Perhaps he means it in the rather more limited sense that a statistic is a number which cannot be verified because all traces of the original facts which made it up have been expunged. Is that what the noble and learned Lord means by "statistic"? If that is so, then a statistic inevitably contains a large element of analysis, because one cannot reach that stage without having taken some decisions as to how the facts should be analysed. Are those not to be revealed as part of the statistics or are we just to be presented with bald numbers and not the basis on which they have been arrived at? It we are presented with that basis, then we are getting into the realms of analysis under the heading of "statistics". It is a very difficult question to settle. Even if we do not arrive at a final answer, I believe that we should be presented with a considered view by the Government of what is a statistic under the new provision and what is not.

Lord Norton of Louth: Perhaps I may briefly comment as well and take the opportunity to respond to the noble Lord, Lord Armstrong. I completely agree with the point he made because, if one knows that the information is going to be in the public domain, that is an important discipline on government and therefore highly desirable. My point is that while that may be necessary, it is still not sufficient in terms of the quality of decision-making.

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I understand the point that the Minister makes about the harm test in relation to Amendment No. 174. I can see the argument he makes against Amendment No. 174. However, I do not think that that is sufficient to justify what is in the Bill. It is perhaps a case for reworking Amendment No. 174, but it is certainly not a case for justifying the existing provisions of the Bill.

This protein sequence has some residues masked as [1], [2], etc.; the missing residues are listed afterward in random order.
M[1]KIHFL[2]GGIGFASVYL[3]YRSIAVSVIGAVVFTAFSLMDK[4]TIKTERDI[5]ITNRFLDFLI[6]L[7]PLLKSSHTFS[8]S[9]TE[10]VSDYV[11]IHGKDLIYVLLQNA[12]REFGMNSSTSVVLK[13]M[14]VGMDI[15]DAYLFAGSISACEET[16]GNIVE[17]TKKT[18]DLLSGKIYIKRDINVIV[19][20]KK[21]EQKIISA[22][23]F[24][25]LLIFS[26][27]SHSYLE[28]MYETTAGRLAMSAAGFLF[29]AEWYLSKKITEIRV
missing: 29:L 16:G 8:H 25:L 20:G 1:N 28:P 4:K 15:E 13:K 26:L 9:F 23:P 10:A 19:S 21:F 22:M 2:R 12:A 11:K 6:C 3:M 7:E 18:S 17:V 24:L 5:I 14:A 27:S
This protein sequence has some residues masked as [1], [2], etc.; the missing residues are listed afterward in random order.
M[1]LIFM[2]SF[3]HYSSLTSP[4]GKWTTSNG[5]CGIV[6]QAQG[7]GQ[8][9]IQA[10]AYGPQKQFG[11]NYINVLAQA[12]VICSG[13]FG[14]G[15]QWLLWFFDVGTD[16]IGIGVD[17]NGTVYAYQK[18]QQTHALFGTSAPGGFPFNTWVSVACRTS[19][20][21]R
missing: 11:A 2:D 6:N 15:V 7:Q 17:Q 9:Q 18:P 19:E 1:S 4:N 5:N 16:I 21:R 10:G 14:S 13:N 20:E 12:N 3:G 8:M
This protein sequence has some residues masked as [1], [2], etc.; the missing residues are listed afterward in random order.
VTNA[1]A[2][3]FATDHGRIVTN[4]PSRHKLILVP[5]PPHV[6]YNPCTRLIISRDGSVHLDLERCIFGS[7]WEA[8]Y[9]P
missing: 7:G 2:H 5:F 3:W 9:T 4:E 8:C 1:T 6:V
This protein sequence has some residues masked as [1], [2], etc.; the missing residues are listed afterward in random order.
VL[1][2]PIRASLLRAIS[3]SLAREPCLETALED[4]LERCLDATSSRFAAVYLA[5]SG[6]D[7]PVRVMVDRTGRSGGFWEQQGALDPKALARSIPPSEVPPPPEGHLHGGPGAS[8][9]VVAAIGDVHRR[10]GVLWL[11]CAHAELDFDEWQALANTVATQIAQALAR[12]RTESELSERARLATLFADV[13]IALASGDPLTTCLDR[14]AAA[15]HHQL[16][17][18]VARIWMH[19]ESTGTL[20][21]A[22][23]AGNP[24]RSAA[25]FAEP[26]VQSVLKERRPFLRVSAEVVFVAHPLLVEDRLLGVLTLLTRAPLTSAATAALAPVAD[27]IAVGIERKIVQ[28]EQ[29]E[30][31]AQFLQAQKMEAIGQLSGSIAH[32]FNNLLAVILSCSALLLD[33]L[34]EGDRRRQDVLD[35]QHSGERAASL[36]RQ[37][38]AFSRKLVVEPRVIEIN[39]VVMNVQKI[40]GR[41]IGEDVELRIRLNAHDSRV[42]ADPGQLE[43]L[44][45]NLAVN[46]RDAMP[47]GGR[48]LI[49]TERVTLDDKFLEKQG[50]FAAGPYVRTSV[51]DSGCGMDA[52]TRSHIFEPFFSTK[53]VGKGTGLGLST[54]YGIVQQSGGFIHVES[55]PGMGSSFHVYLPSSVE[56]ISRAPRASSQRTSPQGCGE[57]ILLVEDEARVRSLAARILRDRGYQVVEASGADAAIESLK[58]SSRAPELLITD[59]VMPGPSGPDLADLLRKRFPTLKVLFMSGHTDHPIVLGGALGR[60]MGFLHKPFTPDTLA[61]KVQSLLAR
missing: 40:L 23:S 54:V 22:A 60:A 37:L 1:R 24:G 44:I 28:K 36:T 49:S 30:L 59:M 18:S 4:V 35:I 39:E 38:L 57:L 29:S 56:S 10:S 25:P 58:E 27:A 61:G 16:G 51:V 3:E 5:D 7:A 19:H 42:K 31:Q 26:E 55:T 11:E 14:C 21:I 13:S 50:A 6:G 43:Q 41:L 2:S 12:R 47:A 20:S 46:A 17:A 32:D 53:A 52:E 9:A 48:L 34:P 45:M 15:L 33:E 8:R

Lord Falconer of Thoroton: Enjoyable as this is, I think that we should now consider another amendment. I say to the noble Lord, Lord Lucas, that I think that most people would recognise a statistic when they saw it. It would be wrong for me on my feet, as it were, to try to give a statutory definition of a statistic. I shall write to the noble Lord. However, I assert that it is not too difficult to recognise a statistic when one sees it.

Lord Lucas: I disagree fundamentally with the noble and learned Lord on that. I have spent too much of my life among statistics to have any reason to believe that a line can be drawn between a statistic and a fact on one side and statistic and analysis on another. The three blur into each other in a way which admits no firm lines. If we are to see this word in legislation, at least we ought to have a government opinion and some examples as to what constitutes a statistic for us all to go on. I shall be content with a written response from the noble and learned Lord. Therefore I beg leave to withdraw the amendment.

Amendment No. 173, as an amendment to Amendment No. 172, by leave, withdrawn.

On Question, Amendment No. 172 agreed to.

[Amendments Nos. 174 to 177 not moved.]